Momo scrutinized Ryoma’s eyes and declared that he didn’t look sick but had obviously stayed up all night the night before. “What were you doing, eh?” he asked wickedly. “Did you stay up all night with a girl?”
Eiji’s face lit up. “Ochibi!”
The headlock/bear hug the two of them proceeded to smother him with was worse than usual. When Tezuka’s voice broke through their banter, Ryoma was able to tell himself that he was happy to hear it because it meant a timely rescue from having his hair hopelessly mussed for the rest of the day.
They sprang apart so quickly Ryoma almost lost his balance. He picked up his cap where it had fallen in battle, and reset it atop his head.
“Five laps each,” said Tezuka. “You should already be warming up.”
“Hai,” they said, and Ryoma knew they were waiting until they were safely out of earshot to declare that they had gotten off easy.
Tezuka glanced at Ryoma. “You don’t feel well?” he asked.
Ryoma muttered, “I’m fine,” and stared at the captain’s feet.
“Then, in that case, ten laps,” said Tezuka.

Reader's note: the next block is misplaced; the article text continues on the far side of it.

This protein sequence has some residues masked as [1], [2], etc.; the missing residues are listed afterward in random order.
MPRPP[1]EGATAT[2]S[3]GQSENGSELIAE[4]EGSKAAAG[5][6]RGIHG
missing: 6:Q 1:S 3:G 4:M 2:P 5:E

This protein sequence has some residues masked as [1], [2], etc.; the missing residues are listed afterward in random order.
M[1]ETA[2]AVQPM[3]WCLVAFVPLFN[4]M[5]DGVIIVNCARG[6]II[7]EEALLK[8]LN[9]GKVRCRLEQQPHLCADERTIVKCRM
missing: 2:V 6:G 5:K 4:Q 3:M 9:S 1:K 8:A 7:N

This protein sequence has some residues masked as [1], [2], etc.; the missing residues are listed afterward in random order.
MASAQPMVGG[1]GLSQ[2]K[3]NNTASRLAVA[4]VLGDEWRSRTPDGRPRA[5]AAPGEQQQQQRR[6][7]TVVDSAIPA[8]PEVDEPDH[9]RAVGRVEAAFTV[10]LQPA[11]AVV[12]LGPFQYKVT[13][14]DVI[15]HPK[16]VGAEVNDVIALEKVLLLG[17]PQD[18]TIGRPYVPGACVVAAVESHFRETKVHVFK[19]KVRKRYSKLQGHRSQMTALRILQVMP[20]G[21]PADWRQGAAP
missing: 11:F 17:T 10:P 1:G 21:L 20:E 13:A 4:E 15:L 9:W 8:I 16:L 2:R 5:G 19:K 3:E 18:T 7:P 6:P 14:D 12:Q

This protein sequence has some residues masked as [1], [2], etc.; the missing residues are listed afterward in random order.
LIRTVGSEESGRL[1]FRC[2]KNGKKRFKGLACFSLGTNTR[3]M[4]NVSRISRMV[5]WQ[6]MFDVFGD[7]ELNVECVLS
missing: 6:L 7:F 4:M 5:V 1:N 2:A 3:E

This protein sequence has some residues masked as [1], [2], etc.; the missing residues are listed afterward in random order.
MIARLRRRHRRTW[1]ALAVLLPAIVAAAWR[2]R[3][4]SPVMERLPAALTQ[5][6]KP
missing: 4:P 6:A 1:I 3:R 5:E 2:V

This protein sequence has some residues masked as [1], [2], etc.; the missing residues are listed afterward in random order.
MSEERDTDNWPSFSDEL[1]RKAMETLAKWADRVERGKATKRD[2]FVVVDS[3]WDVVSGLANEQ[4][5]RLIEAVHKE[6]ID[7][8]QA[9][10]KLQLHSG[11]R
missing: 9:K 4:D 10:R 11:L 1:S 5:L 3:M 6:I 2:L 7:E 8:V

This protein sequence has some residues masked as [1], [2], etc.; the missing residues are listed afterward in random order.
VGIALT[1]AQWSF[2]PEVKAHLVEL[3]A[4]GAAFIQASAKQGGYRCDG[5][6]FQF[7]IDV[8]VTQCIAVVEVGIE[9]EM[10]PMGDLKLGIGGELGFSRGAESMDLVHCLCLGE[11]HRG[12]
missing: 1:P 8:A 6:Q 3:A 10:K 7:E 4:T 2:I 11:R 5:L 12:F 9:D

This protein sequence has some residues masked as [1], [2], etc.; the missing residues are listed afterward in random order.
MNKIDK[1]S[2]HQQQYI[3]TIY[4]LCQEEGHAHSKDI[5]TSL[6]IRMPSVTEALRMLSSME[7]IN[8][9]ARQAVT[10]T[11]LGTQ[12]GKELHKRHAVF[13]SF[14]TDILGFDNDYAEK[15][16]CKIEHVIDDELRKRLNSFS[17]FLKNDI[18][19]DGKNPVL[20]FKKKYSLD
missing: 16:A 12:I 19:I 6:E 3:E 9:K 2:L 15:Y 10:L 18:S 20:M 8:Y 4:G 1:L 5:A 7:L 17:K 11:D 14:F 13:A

Ryoma’s head shot up at that, and Tezuka calmly took a good look at Ryoma’s tired face and bloodshot eyes. His eyes flashed in a swift change in emotion that only someone who had studied his face could have detected; yet Ryoma had not studied it long enough to know what this particular emotion might have been.
“You know better,” said Tezuka to him in an undertone, and turned away.
Ryoma’s stomach dropped. “Hai,” he said miserably, feeling Tezuka’s disappointment in him like a slap.
Eiji and Momo allowed him to catch up with them. “Hoi, you’re being punished, too?” said Eiji. “Oh, kiddo, sorry—you didn’t do anything and we got you in trouble!”
“Buchou is angry with me,” said Ryoma. And rightly so, he thought; his legs did not want to run one lap, let alone ten. He was stupid to have stayed awake so long the night before. Even if he had only done it because—
“Tezuka is just strict,” said Momo. “He never wants anything to come ahead of tennis.” He elbowed Ryoma in the ribs. “Not even the girls. Tezuka probably doesn’t know what a girl is.”